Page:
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Fire Updates, huge change in size of Sunnyside Turnoff Fire

News releases below:



Sunnyside Turnoff Fire Daily Update

July 24, 2013 (8 a.m.)

The Sunnyside Turnoff Fire is now 45,491 acres according to an infrared (IR) flight flown early this morning.  The fire is located on lands of the Confederated Tribes of Warm Springs east of U.S. Highway 26 near Warm Springs, Oregon. The large change in acreage from yesterday is primarily due to an omission of the areas burned in the first several days of the fire.  Actual growth yesterday was about 5,800 acres, primarily along the N-NW perimeter. 

 Containment of the fire is now 40%.  The fire moved further into the Mutton Mountains in the last 24 hours but remains south of the S-330 road and east of the S-110 road along the western perimeter.  The remainder of the fire stayed northeast of Upper Dry Creek road, and north and west of the Deschutes River.

An initial evacuation notice (Level 1) was given last night by tribal police to residents in the Schoolie Flats area adjacent to the northwest flank of the fire.  This alert means residents should be aware of fire risk in their area and begin to prepare for evacuation in the event that conditions worsen.


Night operations made good progress preparing control lines and conducting burnout operations to contain the fire along the northern perimeter.


Today's suppression activities will continue to focus on improving and/or establishing defendable containment lines along the NW to NE flanks.  Hand crews, dozers, and engines will utilize existing roads where possible and build additional hand and dozer lines as needed.  Burnout may also be used to improve containment in these areas.  Type 1, 2 and 3 helicopters will continue  to support suppression activities. Remaining perimeters will be in patrol and monitor status. Contingencies continue to be developed in the event the fire crosses east of the Deschutes River.

Fire growth is again anticipated to continue primarily to the north into the Mutton Mountains due to hot temperatures, low relative humidities, and afternoon N-NW winds up to 15 miles per hour.  Overnight humidity recovery was low and continues to affect continued growth.

There are currently 565 resources assigned to suppressing the fire, on both night and day shifts.

For most updated boating and camping information, visit www.boaterpass.com or contact the Prineville Bureau of Land Management (BLM) 541-416-6700.


FIRE NEWS--Central Oregon Interagency Dispatch Center

For Immediate Release:  July 24, 2013  10:30 a.m.

  Website: www.fs.fed.us/r6/centraloregon/fire



Lower Deschutes River and Stagecoach Fire Update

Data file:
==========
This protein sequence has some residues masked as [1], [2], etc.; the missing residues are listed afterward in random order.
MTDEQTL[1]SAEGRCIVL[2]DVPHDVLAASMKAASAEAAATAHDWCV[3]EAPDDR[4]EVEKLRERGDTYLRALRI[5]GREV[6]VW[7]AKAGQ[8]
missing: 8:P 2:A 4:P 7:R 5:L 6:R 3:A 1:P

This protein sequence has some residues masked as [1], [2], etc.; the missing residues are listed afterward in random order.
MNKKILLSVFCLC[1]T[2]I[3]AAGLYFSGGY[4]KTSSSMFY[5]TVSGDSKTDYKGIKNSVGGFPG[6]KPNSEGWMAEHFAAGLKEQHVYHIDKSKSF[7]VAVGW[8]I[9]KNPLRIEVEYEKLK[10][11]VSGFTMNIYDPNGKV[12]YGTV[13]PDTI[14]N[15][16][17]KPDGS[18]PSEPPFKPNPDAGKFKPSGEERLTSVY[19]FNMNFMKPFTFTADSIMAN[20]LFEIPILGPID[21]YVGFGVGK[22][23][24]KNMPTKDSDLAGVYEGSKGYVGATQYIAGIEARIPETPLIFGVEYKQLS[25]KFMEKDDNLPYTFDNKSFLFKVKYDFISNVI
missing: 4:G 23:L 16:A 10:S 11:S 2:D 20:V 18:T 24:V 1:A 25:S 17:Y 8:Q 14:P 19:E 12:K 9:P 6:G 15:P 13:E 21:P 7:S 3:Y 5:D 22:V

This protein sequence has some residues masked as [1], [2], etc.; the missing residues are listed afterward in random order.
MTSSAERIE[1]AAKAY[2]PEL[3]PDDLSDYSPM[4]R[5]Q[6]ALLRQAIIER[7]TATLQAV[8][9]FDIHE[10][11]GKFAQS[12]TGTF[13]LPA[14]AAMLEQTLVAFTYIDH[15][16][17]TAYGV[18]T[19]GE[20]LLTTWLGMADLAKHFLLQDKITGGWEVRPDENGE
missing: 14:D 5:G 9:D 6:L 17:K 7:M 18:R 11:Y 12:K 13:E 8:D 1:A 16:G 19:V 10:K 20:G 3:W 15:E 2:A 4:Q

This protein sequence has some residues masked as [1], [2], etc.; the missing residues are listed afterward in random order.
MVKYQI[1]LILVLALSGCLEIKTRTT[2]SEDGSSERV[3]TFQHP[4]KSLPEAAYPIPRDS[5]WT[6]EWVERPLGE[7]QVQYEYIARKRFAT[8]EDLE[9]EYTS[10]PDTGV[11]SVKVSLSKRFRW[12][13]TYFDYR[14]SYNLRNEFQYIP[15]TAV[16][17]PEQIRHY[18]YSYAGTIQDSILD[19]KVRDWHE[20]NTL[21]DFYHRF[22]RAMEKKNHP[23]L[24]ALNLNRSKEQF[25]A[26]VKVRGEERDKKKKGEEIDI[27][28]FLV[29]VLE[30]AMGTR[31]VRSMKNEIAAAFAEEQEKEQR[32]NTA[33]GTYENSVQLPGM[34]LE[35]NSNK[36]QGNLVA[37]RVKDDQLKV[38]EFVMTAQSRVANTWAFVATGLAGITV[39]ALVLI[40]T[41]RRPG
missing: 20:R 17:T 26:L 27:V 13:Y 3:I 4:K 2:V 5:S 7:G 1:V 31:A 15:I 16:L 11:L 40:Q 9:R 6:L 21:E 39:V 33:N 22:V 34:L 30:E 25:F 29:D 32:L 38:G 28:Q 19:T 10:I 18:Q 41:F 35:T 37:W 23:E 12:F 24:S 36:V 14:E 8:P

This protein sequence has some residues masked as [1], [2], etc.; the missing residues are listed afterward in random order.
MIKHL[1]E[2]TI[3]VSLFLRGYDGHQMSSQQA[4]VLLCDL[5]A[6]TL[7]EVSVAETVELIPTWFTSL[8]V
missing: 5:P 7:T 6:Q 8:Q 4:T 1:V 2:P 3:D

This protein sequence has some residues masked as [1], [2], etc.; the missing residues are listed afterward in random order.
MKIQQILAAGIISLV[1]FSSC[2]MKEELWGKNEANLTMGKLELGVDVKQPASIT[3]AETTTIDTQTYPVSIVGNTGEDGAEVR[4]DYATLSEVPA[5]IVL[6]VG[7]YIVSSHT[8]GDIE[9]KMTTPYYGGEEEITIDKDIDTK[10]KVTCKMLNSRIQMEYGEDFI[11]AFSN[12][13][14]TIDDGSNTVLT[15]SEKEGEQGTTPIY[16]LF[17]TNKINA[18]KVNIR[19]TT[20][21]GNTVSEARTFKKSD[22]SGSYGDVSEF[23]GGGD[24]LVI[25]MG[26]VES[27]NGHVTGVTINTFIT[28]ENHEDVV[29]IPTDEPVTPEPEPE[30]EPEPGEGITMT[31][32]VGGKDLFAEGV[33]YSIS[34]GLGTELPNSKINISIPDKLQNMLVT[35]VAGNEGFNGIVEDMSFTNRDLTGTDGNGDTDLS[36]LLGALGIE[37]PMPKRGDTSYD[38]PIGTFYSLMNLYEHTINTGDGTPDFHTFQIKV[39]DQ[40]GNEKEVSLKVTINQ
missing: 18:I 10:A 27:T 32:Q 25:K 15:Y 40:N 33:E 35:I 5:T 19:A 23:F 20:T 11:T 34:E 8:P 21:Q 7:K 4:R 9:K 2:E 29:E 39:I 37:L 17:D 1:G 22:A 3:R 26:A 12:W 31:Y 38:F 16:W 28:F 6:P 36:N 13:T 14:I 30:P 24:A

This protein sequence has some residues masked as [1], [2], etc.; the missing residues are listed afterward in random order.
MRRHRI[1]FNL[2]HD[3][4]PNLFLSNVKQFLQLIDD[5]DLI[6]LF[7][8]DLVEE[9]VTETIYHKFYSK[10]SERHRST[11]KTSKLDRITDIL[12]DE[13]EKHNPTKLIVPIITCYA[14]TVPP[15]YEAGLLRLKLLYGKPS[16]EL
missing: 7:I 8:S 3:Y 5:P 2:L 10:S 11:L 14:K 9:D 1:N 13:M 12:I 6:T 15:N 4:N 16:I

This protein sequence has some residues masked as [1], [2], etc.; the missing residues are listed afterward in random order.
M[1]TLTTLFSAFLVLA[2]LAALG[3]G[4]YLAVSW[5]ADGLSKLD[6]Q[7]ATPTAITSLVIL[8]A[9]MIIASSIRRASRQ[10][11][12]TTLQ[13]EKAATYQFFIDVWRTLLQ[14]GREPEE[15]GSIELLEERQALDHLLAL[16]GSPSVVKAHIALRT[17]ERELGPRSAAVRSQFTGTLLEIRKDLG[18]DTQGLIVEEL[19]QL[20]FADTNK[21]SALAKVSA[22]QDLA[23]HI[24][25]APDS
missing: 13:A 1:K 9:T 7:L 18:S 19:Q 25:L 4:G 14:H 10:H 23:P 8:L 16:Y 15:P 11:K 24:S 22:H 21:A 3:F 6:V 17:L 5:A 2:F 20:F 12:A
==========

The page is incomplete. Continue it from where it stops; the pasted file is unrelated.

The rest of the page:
Central Oregon – As of 6 p.m. yesterday evening the Lower Deschutes River re-opened to rafting and camping. The Sunnyside Turnoff Fire is burning on lands of the Confederated Tribes of Warm Springs is not contained. Rafters should be aware that if conditions change and the fire moves toward the river again, the BLM could implement another emergency closure. Anyone floating through should be aware of helicopters using the river to dip buckets and should stay away from these operations. Rafters should also use caution when hiking or camping in an area that has recently burned as there may still be hotspots, root-holes, rolling rocks or other hazards.


Firefighters in northern Klamath County continue to make good progress on the Stagecoach Fire burning about 8 miles northeast of Gilchrist, Oregon. The fire acreage remains at 330 acres with last night’s shift working to improve the line around the perimeter of the fire. The fire is still 10 percent contained due to some active fire behavior along the fireline and occasional torching within the fire perimeter yesterday.


A Red Flag Warning is in effect until 8 p.m. tonight for high temperatures and low relative humidity. In addition, a lightning storm may reach Central Oregon today. Firefighters will remain on alert for wind and other effects to the fire as this system passes through the area. 


More than 160 firefighters continue to suppress the fire today, mopping up hotspots and holding and improving the containment line. Resources include two hotshot crews, two type 2 hand crews, 17 engines, two dozers, five water tenders and 22 miscellaneous overhead personnel. Members of the public who do not live in the area are asked to stay away to avoid impacting fire traffic and suppression efforts.


The Prineville BLM, Walker Range Fire Protection Association and the Klamath County Sheriff’s Office will be holding a public meeting this evening to discuss the current fire situation and to offer the public an opportunity to learn more about the fire suppression process for the Stagecoach Fire. The meeting will be from 6 – 7 p.m. at the Oregon Outback Fire Department at 13099 Sun Forest Drive (off of Hwy 31).


The fire was determined to be human-caused. Two individuals were illegally residing on BLM-administered lands and left a cooking fire unattended. The Klamath County Sheriff’s Office arrested the male suspect, Kelly Parker, on charges of first degree arson. Any specific inquiries should be directed to the Klamath County Sheriff’s Office. Forest Service, BLM and Sheriff Officials want to remind people that residency on public lands is illegal. In addition, with conditions getting hotter and drier, everyone should use extreme caution while recreating, make sure fires are completely extinguished when not being watched and to follow all fire restrictions.  

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